Comedian Frank Skinner, former footballer Ian Wright and presenter Graham Norton are among the high profile names to back the campaign.
Paul Farmer, Chief Executive of the charity Mind, indicated his intention to back the initiative.
“When people don’t get the right help at the right time, the risk is that they become more unwell and need more intensive – and expensive – treatment further down the line. The cost is estimated at billions of pounds a year in “loss of work, in payment of benefits, and the impact on families,” Farmer asserted.
Defending the position of the government, Health Secretary Jeremy Hunt suggested that the Conservative party had invested more money in mental health than any previous governments.
“We have made great strides in the way that we think about, and treat, mental health in this country. Whether it is our talking therapies reaching more than three million people, the police working with mental health nurses to aid those in crisis, or school counsellors helping young people with eating disorders, we are making good progress.”
About a quarter of the population will experience some kind of mental health problem in the course of a year, with mixed anxiety and depression the most common mental disorders in Britain.
The chief executive of NHS England has announced a new vanguard model that is crucial to the future of the health service.
Simon Stevens has unveiled the radical new scheme that will have a significant impact on local hospitals across the NHS network.
Thirteen new hospital vanguards will be created as a result of the new model, which represents a new and distinct phase in implementing the well-publicised NHS Five Year Forward View.
These 13 hospitals will become Acute Care Collaboration Vanguards.
Acute Care Collaboration Vanguards are intended to act as beacons of excellence in hospital services and management, while serving a wide geographical region.
Thirty-seven Vanguard hospitals had been launched previously, but the focus of these establishments had been significantly different from this new acute care-focused raft.
The existing vanguards were mostly focused on integrating care between GPs, social and community care, mental health and hospital services within their local area.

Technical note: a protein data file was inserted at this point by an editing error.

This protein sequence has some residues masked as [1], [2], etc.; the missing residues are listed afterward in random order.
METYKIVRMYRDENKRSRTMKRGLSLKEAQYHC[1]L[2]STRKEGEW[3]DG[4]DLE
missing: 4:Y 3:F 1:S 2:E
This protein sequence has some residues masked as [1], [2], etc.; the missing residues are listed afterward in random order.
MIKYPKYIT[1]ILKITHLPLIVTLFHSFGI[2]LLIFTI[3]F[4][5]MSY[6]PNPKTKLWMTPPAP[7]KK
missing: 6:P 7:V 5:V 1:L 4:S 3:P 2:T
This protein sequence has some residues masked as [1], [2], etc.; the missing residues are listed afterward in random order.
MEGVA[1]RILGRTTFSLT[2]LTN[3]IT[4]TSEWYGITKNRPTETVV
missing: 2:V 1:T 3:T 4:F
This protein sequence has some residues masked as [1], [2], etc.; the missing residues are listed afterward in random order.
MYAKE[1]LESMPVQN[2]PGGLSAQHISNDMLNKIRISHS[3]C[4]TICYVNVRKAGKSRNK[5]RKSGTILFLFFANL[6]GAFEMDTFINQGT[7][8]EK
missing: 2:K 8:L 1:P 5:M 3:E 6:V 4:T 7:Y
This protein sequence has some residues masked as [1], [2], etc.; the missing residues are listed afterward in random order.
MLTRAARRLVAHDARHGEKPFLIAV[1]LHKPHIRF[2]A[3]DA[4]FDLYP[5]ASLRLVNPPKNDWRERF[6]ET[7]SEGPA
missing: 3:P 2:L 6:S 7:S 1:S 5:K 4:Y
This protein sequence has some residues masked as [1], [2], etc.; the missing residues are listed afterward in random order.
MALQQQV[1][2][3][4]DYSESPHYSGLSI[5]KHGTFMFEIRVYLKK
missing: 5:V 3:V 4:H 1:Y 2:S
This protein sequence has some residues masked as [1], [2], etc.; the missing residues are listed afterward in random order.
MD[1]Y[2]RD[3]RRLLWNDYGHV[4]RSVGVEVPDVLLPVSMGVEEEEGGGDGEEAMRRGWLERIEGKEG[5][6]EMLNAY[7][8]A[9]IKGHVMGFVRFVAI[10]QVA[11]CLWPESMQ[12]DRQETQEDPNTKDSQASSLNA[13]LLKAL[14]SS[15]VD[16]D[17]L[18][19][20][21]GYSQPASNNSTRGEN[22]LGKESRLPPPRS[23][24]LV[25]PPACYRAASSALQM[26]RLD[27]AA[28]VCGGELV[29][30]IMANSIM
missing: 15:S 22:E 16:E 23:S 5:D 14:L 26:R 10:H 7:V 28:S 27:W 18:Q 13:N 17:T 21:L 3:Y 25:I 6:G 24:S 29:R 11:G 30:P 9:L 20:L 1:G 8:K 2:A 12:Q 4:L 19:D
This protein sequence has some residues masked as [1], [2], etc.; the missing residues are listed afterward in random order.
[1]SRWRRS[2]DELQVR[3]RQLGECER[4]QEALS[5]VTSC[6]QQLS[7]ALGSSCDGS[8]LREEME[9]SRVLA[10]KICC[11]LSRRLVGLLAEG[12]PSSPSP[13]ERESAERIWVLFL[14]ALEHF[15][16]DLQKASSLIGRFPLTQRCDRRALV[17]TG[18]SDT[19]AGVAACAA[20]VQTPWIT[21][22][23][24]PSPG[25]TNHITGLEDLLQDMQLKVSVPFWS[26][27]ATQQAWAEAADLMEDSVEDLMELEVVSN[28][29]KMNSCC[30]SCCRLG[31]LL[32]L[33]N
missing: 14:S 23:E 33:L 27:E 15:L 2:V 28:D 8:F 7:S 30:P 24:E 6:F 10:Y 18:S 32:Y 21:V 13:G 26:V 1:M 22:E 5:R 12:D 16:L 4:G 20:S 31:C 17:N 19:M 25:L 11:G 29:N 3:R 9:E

Hospitals nominated to join this new programme represent some of the most notable and efficiently run institutions in British healthcare.
They include The Royal Marsden, Northumbria Healthcare Trust, the Christie, the Royal Free London, Moorfields, Salford Royal, and University College London Hospitals NHS Foundation Trust.
Each of these establishments will now be extending their geographical reach, playing a major role in driving inefficiency and improvement in the NHS.
Now that these new Vanguard institutions have been named, each will test three new approaches in response to ideas of full report on proposed by frontline clinicians and managers.
– Excellently-performing individual NHS hospitals able to form NHS Foundation Groups to raise standards across a chain of hospitals.
– Individual clinical services at local District General Hospitals being run on site by specialists from regional centres of excellence.
– Forming ‘accountable clinical networks’ integrating care across District General Hospitals and teaching hospitals for key services, including cancer and mental health.
Speaking to the Confederation of British Industry in London, Stevens had the following to say on the matter.
“The era of go-it-alone individual hospitals is now being superceded by more integrated care partnerships – both within local areas, and across different parts of the country. The scale of the interest in these new vanguards from across the health service shows the NHS is up for radical reform.
“Our new approach to hospital partnerships will help sustain the viability of local hospitals, share clinical and management expertise across geographies, and drive efficiency beyond the walls of individual institutions.
“We’ve got some of the world’s best hospitals and specialists in this country, and it’s right they should be able to extend their reach more widely, as the vanguard programme will now allow them to do.”
Ed Smith, Chair of Monitor and the new Chair-designate of NHS Improvement, added: “Today’s new vanguards represent the evolution from the era of standalone hospitals, begun in the 1962 Hospital Plan for England, and reinforced by the creation of foundation trusts in the early 2000s. These were right at the time, but the economic and clinical circumstances facing the NHS are now different, and our response needs to evolve.”